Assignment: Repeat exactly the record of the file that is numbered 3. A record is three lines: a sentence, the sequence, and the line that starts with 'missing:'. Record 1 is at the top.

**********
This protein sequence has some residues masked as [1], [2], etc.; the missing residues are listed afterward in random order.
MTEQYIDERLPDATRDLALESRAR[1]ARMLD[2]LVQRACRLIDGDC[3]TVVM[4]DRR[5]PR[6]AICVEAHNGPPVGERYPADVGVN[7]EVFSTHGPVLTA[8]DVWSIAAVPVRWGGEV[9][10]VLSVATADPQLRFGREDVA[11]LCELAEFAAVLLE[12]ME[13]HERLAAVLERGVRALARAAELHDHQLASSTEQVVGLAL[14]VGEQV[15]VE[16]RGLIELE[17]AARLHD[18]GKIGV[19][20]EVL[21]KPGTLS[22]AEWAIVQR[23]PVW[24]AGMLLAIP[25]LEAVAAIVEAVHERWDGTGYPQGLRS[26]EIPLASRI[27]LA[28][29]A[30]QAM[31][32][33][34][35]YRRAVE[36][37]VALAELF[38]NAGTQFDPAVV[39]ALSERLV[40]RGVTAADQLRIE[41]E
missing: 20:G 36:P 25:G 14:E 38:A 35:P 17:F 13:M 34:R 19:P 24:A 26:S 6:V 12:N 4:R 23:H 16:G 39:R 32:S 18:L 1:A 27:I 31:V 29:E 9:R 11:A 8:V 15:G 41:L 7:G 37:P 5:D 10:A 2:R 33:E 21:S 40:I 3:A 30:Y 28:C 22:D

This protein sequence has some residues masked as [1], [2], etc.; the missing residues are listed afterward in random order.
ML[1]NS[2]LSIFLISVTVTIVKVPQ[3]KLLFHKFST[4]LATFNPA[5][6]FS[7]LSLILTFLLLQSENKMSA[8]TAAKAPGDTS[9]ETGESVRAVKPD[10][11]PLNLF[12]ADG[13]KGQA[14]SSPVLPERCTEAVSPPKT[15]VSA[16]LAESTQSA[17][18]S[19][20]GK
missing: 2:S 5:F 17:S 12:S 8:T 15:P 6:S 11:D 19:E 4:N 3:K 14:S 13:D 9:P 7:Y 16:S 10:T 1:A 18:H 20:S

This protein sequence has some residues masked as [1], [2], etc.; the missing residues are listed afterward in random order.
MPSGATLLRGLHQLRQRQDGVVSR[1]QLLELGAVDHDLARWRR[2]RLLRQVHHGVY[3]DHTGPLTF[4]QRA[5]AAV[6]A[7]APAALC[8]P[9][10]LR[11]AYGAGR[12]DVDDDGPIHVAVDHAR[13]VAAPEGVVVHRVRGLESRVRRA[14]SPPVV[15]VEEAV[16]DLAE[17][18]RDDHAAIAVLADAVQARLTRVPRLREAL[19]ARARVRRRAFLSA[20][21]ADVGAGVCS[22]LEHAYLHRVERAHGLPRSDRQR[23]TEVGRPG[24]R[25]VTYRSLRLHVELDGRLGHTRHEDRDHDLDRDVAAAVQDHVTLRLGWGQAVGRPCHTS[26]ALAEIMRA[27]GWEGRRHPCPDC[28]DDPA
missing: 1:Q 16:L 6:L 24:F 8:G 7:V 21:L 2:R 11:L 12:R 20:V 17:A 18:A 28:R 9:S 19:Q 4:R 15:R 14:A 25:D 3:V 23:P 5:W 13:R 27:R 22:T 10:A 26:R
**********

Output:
This protein sequence has some residues masked as [1], [2], etc.; the missing residues are listed afterward in random order.
MPSGATLLRGLHQLRQRQDGVVSR[1]QLLELGAVDHDLARWRR[2]RLLRQVHHGVY[3]DHTGPLTF[4]QRA[5]AAV[6]A[7]APAALC[8]P[9][10]LR[11]AYGAGR[12]DVDDDGPIHVAVDHAR[13]VAAPEGVVVHRVRGLESRVRRA[14]SPPVV[15]VEEAV[16]DLAE[17][18]RDDHAAIAVLADAVQARLTRVPRLREAL[19]ARARVRRRAFLSA[20][21]ADVGAGVCS[22]LEHAYLHRVERAHGLPRSDRQR[23]TEVGRPG[24]R[25]VTYRSLRLHVELDGRLGHTRHEDRDHDLDRDVAAAVQDHVTLRLGWGQAVGRPCHTS[26]ALAEIMRA[27]GWEGRRHPCPDC[28]DDPA
missing: 1:Q 16:L 6:L 24:F 8:G 7:V 21:L 2:R 11:L 12:R 20:V 17:A 18:A 28:R 9:S 19:Q 4:R 15:R 14:A 25:D 3:V 23:P 5:W 13:R 27:R 22:T 10:A 26:R